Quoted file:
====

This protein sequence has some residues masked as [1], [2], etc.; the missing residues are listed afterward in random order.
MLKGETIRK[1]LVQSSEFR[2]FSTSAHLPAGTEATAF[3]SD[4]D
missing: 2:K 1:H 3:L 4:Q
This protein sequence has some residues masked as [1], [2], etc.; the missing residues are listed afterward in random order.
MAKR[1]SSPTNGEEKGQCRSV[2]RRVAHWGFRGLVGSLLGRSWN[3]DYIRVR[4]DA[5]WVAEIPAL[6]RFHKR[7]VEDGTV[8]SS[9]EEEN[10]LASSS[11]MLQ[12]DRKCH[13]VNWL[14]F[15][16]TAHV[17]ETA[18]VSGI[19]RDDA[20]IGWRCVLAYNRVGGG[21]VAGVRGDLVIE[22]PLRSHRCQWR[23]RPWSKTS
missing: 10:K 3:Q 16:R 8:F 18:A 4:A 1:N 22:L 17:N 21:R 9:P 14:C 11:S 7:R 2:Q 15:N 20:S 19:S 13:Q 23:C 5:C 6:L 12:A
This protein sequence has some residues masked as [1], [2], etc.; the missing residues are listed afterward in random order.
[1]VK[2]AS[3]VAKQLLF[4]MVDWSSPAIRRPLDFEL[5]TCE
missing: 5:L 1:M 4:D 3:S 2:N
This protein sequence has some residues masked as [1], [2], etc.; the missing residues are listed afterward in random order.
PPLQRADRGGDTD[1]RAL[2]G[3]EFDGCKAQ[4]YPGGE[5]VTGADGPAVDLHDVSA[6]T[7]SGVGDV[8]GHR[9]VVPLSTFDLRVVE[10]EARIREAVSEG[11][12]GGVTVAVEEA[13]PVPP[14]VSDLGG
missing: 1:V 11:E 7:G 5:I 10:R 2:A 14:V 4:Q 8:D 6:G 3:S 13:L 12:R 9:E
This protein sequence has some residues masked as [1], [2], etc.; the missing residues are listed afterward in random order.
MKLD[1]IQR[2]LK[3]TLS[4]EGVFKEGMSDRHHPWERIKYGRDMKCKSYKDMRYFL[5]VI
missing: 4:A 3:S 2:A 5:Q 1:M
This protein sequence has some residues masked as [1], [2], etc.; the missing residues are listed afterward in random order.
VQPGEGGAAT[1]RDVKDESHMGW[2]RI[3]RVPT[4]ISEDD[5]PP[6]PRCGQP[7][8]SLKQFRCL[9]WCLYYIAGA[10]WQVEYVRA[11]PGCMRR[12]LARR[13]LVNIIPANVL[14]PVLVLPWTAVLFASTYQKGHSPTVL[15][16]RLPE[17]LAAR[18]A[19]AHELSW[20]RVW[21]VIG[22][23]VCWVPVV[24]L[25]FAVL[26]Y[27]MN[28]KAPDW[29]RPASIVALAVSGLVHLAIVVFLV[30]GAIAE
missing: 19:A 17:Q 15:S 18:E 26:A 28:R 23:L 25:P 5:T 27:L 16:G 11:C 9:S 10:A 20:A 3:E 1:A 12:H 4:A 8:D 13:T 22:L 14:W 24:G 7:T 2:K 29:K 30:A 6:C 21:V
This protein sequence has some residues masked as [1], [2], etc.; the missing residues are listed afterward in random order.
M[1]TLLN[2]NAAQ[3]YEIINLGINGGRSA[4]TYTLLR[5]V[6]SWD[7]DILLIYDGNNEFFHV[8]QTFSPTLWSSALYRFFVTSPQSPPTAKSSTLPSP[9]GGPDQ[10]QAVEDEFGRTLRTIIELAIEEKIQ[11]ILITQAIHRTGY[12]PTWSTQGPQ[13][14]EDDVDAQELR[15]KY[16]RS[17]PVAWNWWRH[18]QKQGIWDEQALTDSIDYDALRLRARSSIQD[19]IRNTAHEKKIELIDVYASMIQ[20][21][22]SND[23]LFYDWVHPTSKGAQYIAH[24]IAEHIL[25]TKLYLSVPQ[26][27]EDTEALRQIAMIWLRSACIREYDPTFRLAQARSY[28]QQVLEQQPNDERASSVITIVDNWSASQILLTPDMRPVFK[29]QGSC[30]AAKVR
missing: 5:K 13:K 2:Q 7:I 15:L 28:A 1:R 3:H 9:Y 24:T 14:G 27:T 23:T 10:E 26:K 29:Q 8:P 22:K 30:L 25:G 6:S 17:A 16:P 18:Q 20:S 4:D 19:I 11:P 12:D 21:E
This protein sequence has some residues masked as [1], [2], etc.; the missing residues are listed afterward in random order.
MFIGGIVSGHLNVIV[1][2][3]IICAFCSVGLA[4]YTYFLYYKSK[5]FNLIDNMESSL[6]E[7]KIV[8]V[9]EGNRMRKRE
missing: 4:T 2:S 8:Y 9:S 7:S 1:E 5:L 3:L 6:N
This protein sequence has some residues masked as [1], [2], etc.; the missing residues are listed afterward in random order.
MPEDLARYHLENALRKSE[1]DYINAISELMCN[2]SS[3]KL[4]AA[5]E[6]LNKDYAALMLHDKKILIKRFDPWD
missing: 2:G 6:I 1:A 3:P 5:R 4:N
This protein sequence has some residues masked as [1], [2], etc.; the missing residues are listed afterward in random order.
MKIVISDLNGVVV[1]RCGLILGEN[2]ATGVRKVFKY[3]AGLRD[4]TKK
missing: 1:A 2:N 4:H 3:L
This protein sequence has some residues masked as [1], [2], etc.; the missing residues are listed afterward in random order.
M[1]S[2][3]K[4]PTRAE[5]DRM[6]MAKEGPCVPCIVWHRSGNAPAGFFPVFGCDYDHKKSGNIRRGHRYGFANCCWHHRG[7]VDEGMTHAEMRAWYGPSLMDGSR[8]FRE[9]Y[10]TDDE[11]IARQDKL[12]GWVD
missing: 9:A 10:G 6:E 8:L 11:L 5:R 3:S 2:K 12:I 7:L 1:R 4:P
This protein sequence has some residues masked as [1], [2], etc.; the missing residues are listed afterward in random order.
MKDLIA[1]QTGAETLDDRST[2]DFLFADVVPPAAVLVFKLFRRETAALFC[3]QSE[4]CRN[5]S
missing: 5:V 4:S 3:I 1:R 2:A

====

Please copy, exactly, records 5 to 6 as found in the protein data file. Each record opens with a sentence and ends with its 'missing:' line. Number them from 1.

This protein sequence has some residues masked as [1], [2], etc.; the missing residues are listed afterward in random order.
MKLD[1]IQR[2]LK[3]TLS[4]EGVFKEGMSDRHHPWERIKYGRDMKCKSYKDMRYFL[5]VI
missing: 4:A 3:S 2:A 5:Q 1:M
This protein sequence has some residues masked as [1], [2], etc.; the missing residues are listed afterward in random order.
VQPGEGGAAT[1]RDVKDESHMGW[2]RI[3]RVPT[4]ISEDD[5]PP[6]PRCGQP[7][8]SLKQFRCL[9]WCLYYIAGA[10]WQVEYVRA[11]PGCMRR[12]LARR[13]LVNIIPANVL[14]PVLVLPWTAVLFASTYQKGHSPTVL[15][16]RLPE[17]LAAR[18]A[19]AHELSW[20]RVW[21]VIG[22][23]VCWVPVV[24]L[25]FAVL[26]Y[27]MN[28]KAPDW[29]RPASIVALAVSGLVHLAIVVFLV[30]GAIAE
missing: 19:A 17:Q 15:S 18:E 26:A 28:R 23:L 25:P 5:T 27:L 16:G 11:C 9:S 10:A 20:A 3:E 1:A 12:H 4:A 8:D 13:T 22:L 14:W 24:G 7:T 2:K 29:K 30:A 6:C 21:V